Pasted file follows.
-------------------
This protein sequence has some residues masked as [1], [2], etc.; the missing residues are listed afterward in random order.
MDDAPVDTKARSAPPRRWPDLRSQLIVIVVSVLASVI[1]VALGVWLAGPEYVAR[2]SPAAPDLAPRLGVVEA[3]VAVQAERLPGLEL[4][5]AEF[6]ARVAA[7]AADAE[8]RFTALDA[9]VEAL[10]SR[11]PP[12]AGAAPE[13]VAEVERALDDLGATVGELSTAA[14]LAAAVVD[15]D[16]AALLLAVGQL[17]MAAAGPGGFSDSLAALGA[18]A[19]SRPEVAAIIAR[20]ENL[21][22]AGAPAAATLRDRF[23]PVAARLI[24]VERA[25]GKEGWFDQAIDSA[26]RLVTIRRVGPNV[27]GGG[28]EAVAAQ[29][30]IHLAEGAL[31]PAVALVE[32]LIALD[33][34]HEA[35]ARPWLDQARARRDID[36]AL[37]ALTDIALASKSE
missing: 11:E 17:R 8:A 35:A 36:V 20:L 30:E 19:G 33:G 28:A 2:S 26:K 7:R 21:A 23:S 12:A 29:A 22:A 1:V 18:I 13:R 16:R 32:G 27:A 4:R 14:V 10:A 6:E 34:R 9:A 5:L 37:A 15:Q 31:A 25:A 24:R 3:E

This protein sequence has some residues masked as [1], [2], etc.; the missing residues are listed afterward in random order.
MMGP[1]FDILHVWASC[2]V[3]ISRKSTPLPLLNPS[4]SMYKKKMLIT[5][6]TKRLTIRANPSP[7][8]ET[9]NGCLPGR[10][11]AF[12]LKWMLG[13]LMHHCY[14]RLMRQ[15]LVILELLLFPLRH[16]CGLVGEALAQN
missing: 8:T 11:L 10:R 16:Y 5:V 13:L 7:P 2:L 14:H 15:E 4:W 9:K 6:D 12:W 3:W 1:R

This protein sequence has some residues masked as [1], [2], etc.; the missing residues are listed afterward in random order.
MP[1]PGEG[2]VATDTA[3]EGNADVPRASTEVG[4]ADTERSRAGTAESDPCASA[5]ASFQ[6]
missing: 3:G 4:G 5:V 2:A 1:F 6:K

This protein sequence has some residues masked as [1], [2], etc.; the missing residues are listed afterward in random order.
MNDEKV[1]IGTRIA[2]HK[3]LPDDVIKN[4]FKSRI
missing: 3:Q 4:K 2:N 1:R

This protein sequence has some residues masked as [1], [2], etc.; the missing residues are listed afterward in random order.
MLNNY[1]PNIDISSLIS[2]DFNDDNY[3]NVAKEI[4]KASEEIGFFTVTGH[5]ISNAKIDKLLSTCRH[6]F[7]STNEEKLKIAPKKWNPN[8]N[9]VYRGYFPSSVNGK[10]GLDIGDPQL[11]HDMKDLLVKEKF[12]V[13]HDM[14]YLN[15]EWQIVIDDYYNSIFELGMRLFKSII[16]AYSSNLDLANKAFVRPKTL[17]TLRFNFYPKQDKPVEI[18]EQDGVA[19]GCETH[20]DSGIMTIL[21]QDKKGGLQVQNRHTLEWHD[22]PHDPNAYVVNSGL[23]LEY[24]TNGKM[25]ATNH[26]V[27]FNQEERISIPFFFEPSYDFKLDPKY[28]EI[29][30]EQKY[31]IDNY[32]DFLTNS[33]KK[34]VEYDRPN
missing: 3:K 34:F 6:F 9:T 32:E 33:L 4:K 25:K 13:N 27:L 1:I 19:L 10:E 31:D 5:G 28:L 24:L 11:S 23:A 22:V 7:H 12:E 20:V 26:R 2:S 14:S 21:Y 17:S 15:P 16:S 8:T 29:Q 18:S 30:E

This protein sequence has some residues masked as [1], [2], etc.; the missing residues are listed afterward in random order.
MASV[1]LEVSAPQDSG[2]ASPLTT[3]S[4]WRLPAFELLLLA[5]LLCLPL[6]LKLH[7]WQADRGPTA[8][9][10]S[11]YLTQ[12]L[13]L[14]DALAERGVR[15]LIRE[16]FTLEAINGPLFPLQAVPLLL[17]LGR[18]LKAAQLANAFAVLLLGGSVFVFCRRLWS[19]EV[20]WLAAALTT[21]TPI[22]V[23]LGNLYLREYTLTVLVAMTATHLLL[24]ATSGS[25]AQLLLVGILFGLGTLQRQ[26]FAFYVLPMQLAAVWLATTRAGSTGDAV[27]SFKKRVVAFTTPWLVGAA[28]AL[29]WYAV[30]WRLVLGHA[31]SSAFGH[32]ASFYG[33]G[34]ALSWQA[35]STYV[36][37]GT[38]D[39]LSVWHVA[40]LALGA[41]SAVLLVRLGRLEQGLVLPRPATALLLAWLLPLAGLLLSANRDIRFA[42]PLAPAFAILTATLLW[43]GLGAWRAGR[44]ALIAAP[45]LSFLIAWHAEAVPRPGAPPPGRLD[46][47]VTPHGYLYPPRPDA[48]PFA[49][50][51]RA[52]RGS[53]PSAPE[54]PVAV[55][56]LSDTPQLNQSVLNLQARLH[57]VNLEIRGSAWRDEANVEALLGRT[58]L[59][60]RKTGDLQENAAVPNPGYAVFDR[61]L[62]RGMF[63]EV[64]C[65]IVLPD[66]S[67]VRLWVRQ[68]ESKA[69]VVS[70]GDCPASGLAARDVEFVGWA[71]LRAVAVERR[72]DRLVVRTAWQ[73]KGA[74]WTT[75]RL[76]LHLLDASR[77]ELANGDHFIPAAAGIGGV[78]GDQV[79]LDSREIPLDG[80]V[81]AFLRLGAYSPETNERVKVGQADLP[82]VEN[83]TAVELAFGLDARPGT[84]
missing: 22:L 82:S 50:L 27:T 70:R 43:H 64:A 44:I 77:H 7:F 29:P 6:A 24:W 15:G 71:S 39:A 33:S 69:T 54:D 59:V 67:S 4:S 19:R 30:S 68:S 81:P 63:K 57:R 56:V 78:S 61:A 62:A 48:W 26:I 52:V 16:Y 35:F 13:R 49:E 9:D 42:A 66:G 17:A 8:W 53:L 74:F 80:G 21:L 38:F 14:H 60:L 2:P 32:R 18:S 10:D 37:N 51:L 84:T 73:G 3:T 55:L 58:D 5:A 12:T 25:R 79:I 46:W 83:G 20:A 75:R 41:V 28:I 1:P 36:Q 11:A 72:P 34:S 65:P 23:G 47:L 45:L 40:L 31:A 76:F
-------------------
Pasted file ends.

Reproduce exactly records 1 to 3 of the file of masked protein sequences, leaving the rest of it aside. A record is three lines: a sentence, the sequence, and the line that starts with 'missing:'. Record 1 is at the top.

This protein sequence has some residues masked as [1], [2], etc.; the missing residues are listed afterward in random order.
MDDAPVDTKARSAPPRRWPDLRSQLIVIVVSVLASVI[1]VALGVWLAGPEYVAR[2]SPAAPDLAPRLGVVEA[3]VAVQAERLPGLEL[4][5]AEF[6]ARVAA[7]AADAE[8]RFTALDA[9]VEAL[10]SR[11]PP[12]AGAAPE[13]VAEVERALDDLGATVGELSTAA[14]LAAAVVD[15]D[16]AALLLAVGQL[17]MAAAGPGGFSDSLAALGA[18]A[19]SRPEVAAIIAR[20]ENL[21][22]AGAPAAATLRDRF[23]PVAARLI[24]VERA[25]GKEGWFDQAIDSA[26]RLVTIRRVGPNV[27]GGG[28]EAVAAQ[29][30]IHLAEGAL[31]PAVALVE[32]LIALD[33][34]HEA[35]ARPWLDQARARRDID[36]AL[37]ALTDIALASKSE
missing: 11:E 17:R 8:A 35:A 36:V 20:L 30:E 19:G 33:G 28:A 2:S 26:K 7:R 21:A 23:S 12:A 29:A 22:A 1:V 18:I 13:R 16:R 32:G 27:A 4:R 14:V 10:A 6:E 34:R 9:A 5:L 37:A 15:Q 31:A 25:A 24:R 3:E

This protein sequence has some residues masked as [1], [2], etc.; the missing residues are listed afterward in random order.
MMGP[1]FDILHVWASC[2]V[3]ISRKSTPLPLLNPS[4]SMYKKKMLIT[5][6]TKRLTIRANPSP[7][8]ET[9]NGCLPGR[10][11]AF[12]LKWMLG[13]LMHHCY[14]RLMRQ[15]LVILELLLFPLRH[16]CGLVGEALAQN
missing: 8:T 11:L 10:R 16:Y 5:V 13:L 7:P 2:L 14:H 15:E 4:W 9:K 6:D 12:W 3:W 1:R

This protein sequence has some residues masked as [1], [2], etc.; the missing residues are listed afterward in random order.
MP[1]PGEG[2]VATDTA[3]EGNADVPRASTEVG[4]ADTERSRAGTAESDPCASA[5]ASFQ[6]
missing: 3:G 4:G 5:V 2:A 1:F 6:K